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(2) how many (a) British and (b) foreign national prisoners were detained in custody beyond the end of their sentence for (i) up to one week, (ii) up to one month, (iii) up to six months, (iv) up to a year and (v) more than a year in each of the last 10 years for which figures are available. 
Lin Homer, the chief executive of the Border and Immigration Agency wrote to the Home Affairs Committee on 19 February setting out the position of foreign national prisoners in prisons and the immigration detention estate, as follows:
The Home Secretary previously explained to the Committee that since April 2006 we have had to detain an increased number of foreign national prisoners beyond the expiry of their sentences where we are pursuing deportation action against them. The information we have shows that approximately 1,300 time-served foreign nationals are currently in both the IND Removals Estate and in prisons whilst we pursue deportation action against them.
Mr. Garnier: To ask the Secretary of State for Justice what estimate he has made of the (a) number and (b) percentage of prisoners infected with (i) HIV, (ii) hepatitis B and (iii) hepatitis C in the latest period for which figures are available. 
Mr. Hanson: The last major study of HIV, hepatitis B and hepatitis C prevalence in prisoners in England and Wales found that of 3,942 prisoners surveyed in 1997 and 1998, 0.4 per cent. were infected with HIV, 8 per cent. with hepatitis B and 7 per cent. with hepatitis C.
Prevalence of HIV, hepatitis B and hepatitis C antibodies in prisoners in England and Wales: a national survey.
Weild A.R., Gill O.N., Bennett D., Livingstone S.J.M., Parry J.V., Curran L. (2000). Communicable Disease and Public Health 2000;3:121-6.
John Battle: To ask the Secretary of State for Justice what the average cost per week was of keeping a prisoner in (a) HMP Armley Prison and (b) all prisons in England and Wales in the latest period for which figures are available. 
Mr. Hanson: Costs for individual prisons are published in the annual report and accounts for HM Prison Service (HMPS). For 2005-06 the cost per prisoner week at HMP Leeds (Armley) is £422; the average for prisons in the same category (male local) is £480 and for all HMPS prisons £518. The figures published in the HMPS accounts are based on direct resource expenditure and do not include all costs related to prisons such as private prisons, property costs, IT and prisoner escort services. Including these gives an overall average cost per prisoner week of £698.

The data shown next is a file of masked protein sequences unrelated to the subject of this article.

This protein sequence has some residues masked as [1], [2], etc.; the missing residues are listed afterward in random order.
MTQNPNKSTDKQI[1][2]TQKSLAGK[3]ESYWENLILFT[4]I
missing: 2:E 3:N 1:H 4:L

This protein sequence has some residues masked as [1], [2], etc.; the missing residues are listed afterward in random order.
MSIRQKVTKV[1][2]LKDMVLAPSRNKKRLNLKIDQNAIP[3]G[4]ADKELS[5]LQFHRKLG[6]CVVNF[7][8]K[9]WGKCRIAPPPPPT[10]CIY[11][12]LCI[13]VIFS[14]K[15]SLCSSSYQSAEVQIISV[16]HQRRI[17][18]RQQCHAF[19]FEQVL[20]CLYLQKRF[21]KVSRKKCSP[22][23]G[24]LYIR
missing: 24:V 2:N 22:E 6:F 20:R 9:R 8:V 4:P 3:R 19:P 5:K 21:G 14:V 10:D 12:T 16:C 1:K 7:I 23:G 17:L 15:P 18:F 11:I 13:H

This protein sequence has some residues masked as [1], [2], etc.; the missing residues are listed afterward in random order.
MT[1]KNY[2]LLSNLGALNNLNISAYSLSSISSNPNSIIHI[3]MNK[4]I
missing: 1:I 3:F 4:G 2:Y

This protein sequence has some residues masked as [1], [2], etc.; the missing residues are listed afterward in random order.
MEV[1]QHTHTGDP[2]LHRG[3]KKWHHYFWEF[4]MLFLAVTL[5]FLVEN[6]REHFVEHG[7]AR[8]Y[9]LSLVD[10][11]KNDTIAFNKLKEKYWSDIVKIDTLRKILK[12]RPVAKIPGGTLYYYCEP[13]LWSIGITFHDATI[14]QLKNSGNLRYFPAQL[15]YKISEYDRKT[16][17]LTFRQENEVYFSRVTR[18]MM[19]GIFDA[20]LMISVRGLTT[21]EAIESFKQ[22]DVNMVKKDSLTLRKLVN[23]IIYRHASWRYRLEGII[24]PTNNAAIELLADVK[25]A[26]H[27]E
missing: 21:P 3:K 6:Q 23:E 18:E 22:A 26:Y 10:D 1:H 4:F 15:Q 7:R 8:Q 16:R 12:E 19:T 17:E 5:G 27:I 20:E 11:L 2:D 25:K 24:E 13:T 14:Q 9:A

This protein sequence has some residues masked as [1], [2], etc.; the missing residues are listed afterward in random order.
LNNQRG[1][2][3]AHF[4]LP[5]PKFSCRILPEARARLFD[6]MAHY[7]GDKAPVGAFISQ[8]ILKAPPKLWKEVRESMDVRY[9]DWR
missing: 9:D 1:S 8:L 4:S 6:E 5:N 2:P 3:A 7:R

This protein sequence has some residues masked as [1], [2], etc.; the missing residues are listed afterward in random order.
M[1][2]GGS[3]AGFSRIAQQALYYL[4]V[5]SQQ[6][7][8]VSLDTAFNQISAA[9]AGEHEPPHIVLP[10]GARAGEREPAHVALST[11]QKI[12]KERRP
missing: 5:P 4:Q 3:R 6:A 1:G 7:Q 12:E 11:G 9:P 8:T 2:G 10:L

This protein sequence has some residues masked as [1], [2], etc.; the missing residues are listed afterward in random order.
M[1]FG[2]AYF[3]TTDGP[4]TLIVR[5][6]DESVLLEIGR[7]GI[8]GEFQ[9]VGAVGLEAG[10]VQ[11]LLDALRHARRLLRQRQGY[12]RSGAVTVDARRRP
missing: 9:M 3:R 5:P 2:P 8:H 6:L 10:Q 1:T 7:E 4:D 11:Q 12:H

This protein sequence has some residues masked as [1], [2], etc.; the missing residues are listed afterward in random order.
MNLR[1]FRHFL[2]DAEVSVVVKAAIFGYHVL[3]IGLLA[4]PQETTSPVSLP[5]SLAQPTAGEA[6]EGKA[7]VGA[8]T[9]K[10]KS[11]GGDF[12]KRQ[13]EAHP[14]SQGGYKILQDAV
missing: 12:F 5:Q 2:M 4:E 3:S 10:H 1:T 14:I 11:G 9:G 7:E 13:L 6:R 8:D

For 2006-07 the cost per prisoner week at HMP Leeds is £449; the average for prisons in the same category (male local) is £485 and for all HMPS prisons £513. An overall average for 2006-07 is not yet available.
Mr. Garnier: To ask the Secretary of State for Justice what estimate he has made of the (a) number and (b) percentage of prisoners who used intravenous drugs during their imprisonment in the latest period for which figures are available. 
Mr. Hanson: The covert nature of injecting behaviour in prison makes it hard to measure but research suggests that around 2 per cent. of those using drugs in prison do so intravenously compared with the pre-prison rate of 35 per cent.
Mr. Bellingham: To ask the Secretary of State for Justice what guidance is provided to prison governors on governor grades and excessive work hours; if he will place a copy of this guidance in the Library; and if he will make a statement. 
Mr. Hanson: The Prison Services policy on Work-Life Balance is set out in Prison Service Order 8010, Equal Opportunities. It recognises that traditional working patterns do not suit all staff and many have to balance their time at work against other priorities. The policy applies to all staff regardless of their status, rank or working location and can allow flexibility in working arrangements to suit an individuals needs. I have placed a copy in the Library.